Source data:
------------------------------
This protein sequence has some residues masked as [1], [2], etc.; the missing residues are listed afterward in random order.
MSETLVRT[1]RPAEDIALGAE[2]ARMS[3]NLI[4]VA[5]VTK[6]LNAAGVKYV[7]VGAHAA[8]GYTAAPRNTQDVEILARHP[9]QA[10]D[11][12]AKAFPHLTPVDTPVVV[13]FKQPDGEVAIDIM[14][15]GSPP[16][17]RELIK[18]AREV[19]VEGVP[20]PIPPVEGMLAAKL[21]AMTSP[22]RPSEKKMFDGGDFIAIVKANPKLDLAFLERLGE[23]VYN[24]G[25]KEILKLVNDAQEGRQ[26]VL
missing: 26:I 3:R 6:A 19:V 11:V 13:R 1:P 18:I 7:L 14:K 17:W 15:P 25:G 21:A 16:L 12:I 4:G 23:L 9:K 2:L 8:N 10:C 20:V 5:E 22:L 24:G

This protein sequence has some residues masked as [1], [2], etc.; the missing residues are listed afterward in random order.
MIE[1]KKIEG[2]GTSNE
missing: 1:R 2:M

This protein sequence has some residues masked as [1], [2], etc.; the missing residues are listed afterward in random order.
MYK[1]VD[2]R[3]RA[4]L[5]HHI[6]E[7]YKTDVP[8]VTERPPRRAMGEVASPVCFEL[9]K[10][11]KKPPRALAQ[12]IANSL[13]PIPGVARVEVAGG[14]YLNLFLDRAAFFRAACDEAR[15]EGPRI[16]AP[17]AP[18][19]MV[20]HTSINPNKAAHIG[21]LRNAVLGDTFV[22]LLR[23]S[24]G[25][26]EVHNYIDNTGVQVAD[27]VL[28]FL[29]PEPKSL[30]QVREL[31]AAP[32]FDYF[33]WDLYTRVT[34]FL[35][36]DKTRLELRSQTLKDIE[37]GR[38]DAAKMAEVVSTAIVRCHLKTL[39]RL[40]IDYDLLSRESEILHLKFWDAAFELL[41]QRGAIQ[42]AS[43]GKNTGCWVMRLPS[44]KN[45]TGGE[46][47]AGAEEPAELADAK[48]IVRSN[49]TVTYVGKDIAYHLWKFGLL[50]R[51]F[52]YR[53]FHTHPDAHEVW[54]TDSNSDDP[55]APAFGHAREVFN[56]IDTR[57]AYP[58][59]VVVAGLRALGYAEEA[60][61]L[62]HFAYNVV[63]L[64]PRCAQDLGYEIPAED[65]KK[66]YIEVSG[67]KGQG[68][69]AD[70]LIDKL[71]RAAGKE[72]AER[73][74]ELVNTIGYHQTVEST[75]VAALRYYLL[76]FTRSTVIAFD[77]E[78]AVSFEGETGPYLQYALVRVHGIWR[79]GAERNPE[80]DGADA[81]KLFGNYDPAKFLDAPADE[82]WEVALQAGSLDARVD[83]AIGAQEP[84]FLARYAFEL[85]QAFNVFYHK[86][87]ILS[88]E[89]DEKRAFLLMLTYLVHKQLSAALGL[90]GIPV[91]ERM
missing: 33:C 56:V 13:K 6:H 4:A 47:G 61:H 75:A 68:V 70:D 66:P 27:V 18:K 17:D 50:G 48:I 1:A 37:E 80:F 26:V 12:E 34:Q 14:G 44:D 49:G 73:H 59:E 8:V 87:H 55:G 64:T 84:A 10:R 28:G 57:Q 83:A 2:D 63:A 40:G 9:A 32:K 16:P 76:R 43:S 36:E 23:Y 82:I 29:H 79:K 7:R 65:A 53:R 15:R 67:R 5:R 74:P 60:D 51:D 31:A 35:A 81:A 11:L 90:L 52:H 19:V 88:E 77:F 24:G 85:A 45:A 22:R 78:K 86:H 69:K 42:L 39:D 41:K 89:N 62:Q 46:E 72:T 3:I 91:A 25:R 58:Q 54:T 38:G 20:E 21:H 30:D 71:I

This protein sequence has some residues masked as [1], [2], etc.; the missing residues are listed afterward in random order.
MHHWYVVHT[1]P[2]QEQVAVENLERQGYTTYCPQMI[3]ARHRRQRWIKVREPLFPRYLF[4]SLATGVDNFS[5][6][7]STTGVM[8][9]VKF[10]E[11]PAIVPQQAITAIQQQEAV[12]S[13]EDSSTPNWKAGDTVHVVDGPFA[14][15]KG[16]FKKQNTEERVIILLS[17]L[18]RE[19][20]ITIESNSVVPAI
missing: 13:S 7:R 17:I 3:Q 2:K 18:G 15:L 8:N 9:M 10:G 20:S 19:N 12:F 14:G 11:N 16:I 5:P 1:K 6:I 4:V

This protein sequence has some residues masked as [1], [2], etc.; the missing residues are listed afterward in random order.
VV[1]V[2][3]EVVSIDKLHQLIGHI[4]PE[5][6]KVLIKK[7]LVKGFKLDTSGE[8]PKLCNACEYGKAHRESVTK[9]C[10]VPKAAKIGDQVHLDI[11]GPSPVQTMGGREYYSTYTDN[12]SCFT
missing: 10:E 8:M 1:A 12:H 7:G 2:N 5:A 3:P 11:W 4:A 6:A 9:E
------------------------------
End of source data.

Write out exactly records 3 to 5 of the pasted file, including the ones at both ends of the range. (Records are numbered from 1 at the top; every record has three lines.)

This protein sequence has some residues masked as [1], [2], etc.; the missing residues are listed afterward in random order.
MYK[1]VD[2]R[3]RA[4]L[5]HHI[6]E[7]YKTDVP[8]VTERPPRRAMGEVASPVCFEL[9]K[10][11]KKPPRALAQ[12]IANSL[13]PIPGVARVEVAGG[14]YLNLFLDRAAFFRAACDEAR[15]EGPRI[16]AP[17]AP[18][19]MV[20]HTSINPNKAAHIG[21]LRNAVLGDTFV[22]LLR[23]S[24]G[25][26]EVHNYIDNTGVQVAD[27]VL[28]FL[29]PEPKSL[30]QVREL[31]AAP[32]FDYF[33]WDLYTRVT[34]FL[35][36]DKTRLELRSQTLKDIE[37]GR[38]DAAKMAEVVSTAIVRCHLKTL[39]RL[40]IDYDLLSRESEILHLKFWDAAFELL[41]QRGAIQ[42]AS[43]GKNTGCWVMRLPS[44]KN[45]TGGE[46][47]AGAEEPAELADAK[48]IVRSN[49]TVTYVGKDIAYHLWKFGLL[50]R[51]F[52]YR[53]FHTHPDAHEVW[54]TDSNSDDP[55]APAFGHAREVFN[56]IDTR[57]AYP[58][59]VVVAGLRALGYAEEA[60][61]L[62]HFAYNVV[63]L[64]PRCAQDLGYEIPAED[65]KK[66]YIEVSG[67]KGQG[68][69]AD[70]LIDKL[71]RAAGKE[72]AER[73][74]ELVNTIGYHQTVEST[75]VAALRYYLL[76]FTRSTVIAFD[77]E[78]AVSFEGETGPYLQYALVRVHGIWR[79]GAERNPE[80]DGADA[81]KLFGNYDPAKFLDAPADE[82]WEVALQAGSLDARVD[83]AIGAQEP[84]FLARYAFEL[85]QAFNVFYHK[86][87]ILS[88]E[89]DEKRAFLLMLTYLVHKQLSAALGL[90]GIPV[91]ERM
missing: 33:C 56:V 13:K 6:H 4:A 47:G 61:H 75:A 68:V 70:D 66:P 27:V 18:K 17:D 50:G 48:I 1:A 37:E 80:F 26:V 12:E 34:Q 14:G 44:D 49:G 73:H 59:E 8:V 87:H 55:G 64:T 84:A 10:R 28:G 57:Q 83:A 2:D 63:A 40:G 9:A 32:K 16:P 76:R 43:S 36:E 23:Y 82:I 29:H 79:K 7:R 65:A 53:R 15:R 67:R 5:R 74:P 60:D 51:D 31:A 35:A 81:A 11:L 90:L 52:H 19:V 88:E 77:F 24:G 85:A 45:A 22:R 78:K 86:H 69:K 42:L 39:D 41:K 89:N 62:Q 46:E 72:T 3:I 91:A 25:R 58:Q 54:T 38:G 20:E 21:H 30:D 71:I

This protein sequence has some residues masked as [1], [2], etc.; the missing residues are listed afterward in random order.
MHHWYVVHT[1]P[2]QEQVAVENLERQGYTTYCPQMI[3]ARHRRQRWIKVREPLFPRYLF[4]SLATGVDNFS[5][6][7]STTGVM[8][9]VKF[10]E[11]PAIVPQQAITAIQQQEAV[12]S[13]EDSSTPNWKAGDTVHVVDGPFA[14][15]KG[16]FKKQNTEERVIILLS[17]L[18]RE[19][20]ITIESNSVVPAI
missing: 13:S 7:R 17:I 3:Q 2:K 18:G 15:L 8:N 9:M 10:G 20:S 19:N 12:F 14:G 11:N 16:I 5:P 1:K 6:I 4:V

This protein sequence has some residues masked as [1], [2], etc.; the missing residues are listed afterward in random order.
VV[1]V[2][3]EVVSIDKLHQLIGHI[4]PE[5][6]KVLIKK[7]LVKGFKLDTSGE[8]PKLCNACEYGKAHRESVTK[9]C[10]VPKAAKIGDQVHLDI[11]GPSPVQTMGGREYYSTYTDN[12]SCFT
missing: 10:E 8:M 1:A 12:H 7:G 2:N 5:A 3:P 11:W 4:A 6:A 9:E